It was late summer 1990. Iraq had invaded Kuwait, Die Hard 2 and Ghost were two of the summer’s hottest movies, and I had been working at a Del Monte canning factory in Mendota, Illinois since mid-August.
How I ended up at Del Monte, after having taught in Japan just nine months earlier, is not entirely another story, but part of my plan to return to Japan via Malaysia—you know, the shortest distance between two points is not always a straight line.
The day after I interviewed for a teaching position at a new language school opening in Malaysia, I was hired by Del Monte and promptly started working the night shift from six at night until six in the morning. If I were headed back to Asia, I was going to need some funds to tide me over until I left. As it turned out, I got to put some of my college skills to good use: my job was tell trucks where to dump their loads of sweet corn and to keep track how much corn had been delivered and processed. I also relieved the two tractor operators who pushed the ears of corn into the processing facility. Actually, it was one of the best jobs I ever had and I really enjoyed the people I worked with at the facility. Had I not been offered a job in Korea (I’m getting there) I had been offered a full-time job at that plant.
At the same time, one of my friends, who worked at a printing shop in LaSalle, told me that one of her clients was the manager of a Japanese plant which made auto parts. This client had a thirteen-year-old daughter going to Washington Grade School in Peru, Illinois. Problem was, the girl’s language skills were too low for her to do well in school. My friend suggested that because of my Japanese language skills, I would be a good tutor for her. In the end, I ended up teaching the girl, her younger brother, and mother before I left for Korea. I’m getting there!
Around this time, I was informed by the recruiter of the language school I had applied for that I didn’t get the job. Although I had done well on the interview (later, I would see the notes from that interview which included the comments, “He has that All-American look; he will sell well in Asia”), the school wanted more seasoned teachers. However, the recruiter told me that positions at two schools in Seoul were opening all the time.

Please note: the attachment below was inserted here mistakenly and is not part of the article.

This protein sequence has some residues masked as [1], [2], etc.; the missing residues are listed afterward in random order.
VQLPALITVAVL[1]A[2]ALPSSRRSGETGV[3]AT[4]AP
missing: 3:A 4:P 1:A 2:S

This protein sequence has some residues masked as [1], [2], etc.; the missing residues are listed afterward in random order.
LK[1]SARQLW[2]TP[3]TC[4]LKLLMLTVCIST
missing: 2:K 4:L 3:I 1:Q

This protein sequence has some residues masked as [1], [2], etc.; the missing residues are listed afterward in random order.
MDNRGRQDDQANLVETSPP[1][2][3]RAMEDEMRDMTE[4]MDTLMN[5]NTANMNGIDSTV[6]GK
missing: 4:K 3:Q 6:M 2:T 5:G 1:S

In the beginning, I taught the girl in the afternoon before I went to work at Del Monte. Most of the times, I got to the school early and waited for her in one of the classrooms while she finished her classes. One day, I happened to notice a stack of old National Geographic magazines in a bookcase. I picked a copy and started thumbing through it. Turned out it was one from 1979 that had a story about Seoul, South Korea. It was more of a coming-of-age story about Seoul and how the city had finally risen from the ashes of the Korean War. One photograph in particular of a housing project near Olympic Park stuck out more than the other ones of salarymen drinking and Andre Kim posing with two models. Maybe it was the stark, cold feeling that I got from the photo which showed the Number 2 subway line being built and the muddy tidal flats of the Han River in the distance which made me stare at it longer than other photographs.
Three months later, I would be living in that apartment complex when I started teaching at the ELS school near Kangnam Subway Station.
Had fate intervened that day which made choose that issue over other issues? I would like to think so. Not long after I started teaching at ELS, one of my colleagues and friends, Ken Celmer had that same issue and shared it with me. I still couldn’t get over how I had seen that same issue rightbefore I found out that I had been hired to teach at ELS.
Looking at it today, it’s 1990 all over for me.
That’s when I took the road less traveled again…and once again, it would make all the difference in the world.